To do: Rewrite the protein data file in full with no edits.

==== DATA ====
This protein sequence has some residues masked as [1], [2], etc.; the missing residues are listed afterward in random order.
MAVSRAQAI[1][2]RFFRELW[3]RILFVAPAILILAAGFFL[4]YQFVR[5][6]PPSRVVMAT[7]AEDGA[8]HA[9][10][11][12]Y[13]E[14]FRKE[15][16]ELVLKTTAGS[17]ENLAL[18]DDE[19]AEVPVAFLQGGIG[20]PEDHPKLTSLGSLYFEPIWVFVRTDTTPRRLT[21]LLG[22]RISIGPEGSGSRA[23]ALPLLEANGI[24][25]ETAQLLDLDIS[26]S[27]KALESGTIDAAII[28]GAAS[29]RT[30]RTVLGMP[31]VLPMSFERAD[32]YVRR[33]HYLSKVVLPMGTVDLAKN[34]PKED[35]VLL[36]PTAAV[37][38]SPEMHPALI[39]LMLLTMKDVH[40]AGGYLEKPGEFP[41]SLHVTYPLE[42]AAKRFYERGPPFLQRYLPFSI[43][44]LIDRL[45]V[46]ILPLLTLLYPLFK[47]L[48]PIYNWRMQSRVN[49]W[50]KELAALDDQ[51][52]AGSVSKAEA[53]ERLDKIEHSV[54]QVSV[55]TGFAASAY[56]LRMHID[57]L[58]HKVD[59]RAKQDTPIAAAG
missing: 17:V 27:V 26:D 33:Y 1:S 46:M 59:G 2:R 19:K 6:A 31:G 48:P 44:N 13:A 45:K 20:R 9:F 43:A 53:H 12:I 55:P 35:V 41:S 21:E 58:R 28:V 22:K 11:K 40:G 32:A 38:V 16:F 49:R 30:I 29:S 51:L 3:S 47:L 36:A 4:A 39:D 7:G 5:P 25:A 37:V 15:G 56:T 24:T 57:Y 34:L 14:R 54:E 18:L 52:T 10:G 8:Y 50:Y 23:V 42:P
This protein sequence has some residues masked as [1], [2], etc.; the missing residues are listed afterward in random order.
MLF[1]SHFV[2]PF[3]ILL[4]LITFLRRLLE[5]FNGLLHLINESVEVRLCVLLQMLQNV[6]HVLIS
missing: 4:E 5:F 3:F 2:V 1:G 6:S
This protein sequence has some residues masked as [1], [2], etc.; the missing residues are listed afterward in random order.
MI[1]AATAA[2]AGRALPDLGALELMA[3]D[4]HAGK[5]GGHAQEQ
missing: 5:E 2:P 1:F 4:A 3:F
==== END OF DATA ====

This protein sequence has some residues masked as [1], [2], etc.; the missing residues are listed afterward in random order.
MAVSRAQAI[1][2]RFFRELW[3]RILFVAPAILILAAGFFL[4]YQFVR[5][6]PPSRVVMAT[7]AEDGA[8]HA[9][10][11][12]Y[13]E[14]FRKE[15][16]ELVLKTTAGS[17]ENLAL[18]DDE[19]AEVPVAFLQGGIG[20]PEDHPKLTSLGSLYFEPIWVFVRTDTTPRRLT[21]LLG[22]RISIGPEGSGSRA[23]ALPLLEANGI[24][25]ETAQLLDLDIS[26]S[27]KALESGTIDAAII[28]GAAS[29]RT[30]RTVLGMP[31]VLPMSFERAD[32]YVRR[33]HYLSKVVLPMGTVDLAKN[34]PKED[35]VLL[36]PTAAV[37][38]SPEMHPALI[39]LMLLTMKDVH[40]AGGYLEKPGEFP[41]SLHVTYPLE[42]AAKRFYERGPPFLQRYLPFSI[43][44]LIDRL[45]V[46]ILPLLTLLYPLFK[47]L[48]PIYNWRMQSRVN[49]W[50]KELAALDDQ[51][52]AGSVSKAEA[53]ERLDKIEHSV[54]QVSV[55]TGFAASAY[56]LRMHID[57]L[58]HKVD[59]RAKQDTPIAAAG
missing: 17:V 27:V 26:D 33:Y 1:S 46:M 59:G 2:R 19:K 6:A 31:G 48:P 44:N 13:A 45:K 20:R 9:F 43:A 53:H 12:I 55:P 35:V 41:S 21:E 58:R 28:V 22:K 11:K 40:G 32:A 38:V 16:F 49:R 30:I 29:S 51:L 3:S 47:L 36:A 4:A 39:D 7:G 5:P 25:A 37:V 15:G 56:T 24:T 57:Y 34:L 14:R 54:E 18:L 52:T 10:G 8:Y 50:Y 23:V 42:P
This protein sequence has some residues masked as [1], [2], etc.; the missing residues are listed afterward in random order.
MLF[1]SHFV[2]PF[3]ILL[4]LITFLRRLLE[5]FNGLLHLINESVEVRLCVLLQMLQNV[6]HVLIS
missing: 4:E 5:F 3:F 2:V 1:G 6:S
This protein sequence has some residues masked as [1], [2], etc.; the missing residues are listed afterward in random order.
MI[1]AATAA[2]AGRALPDLGALELMA[3]D[4]HAGK[5]GGHAQEQ
missing: 5:E 2:P 1:F 4:A 3:F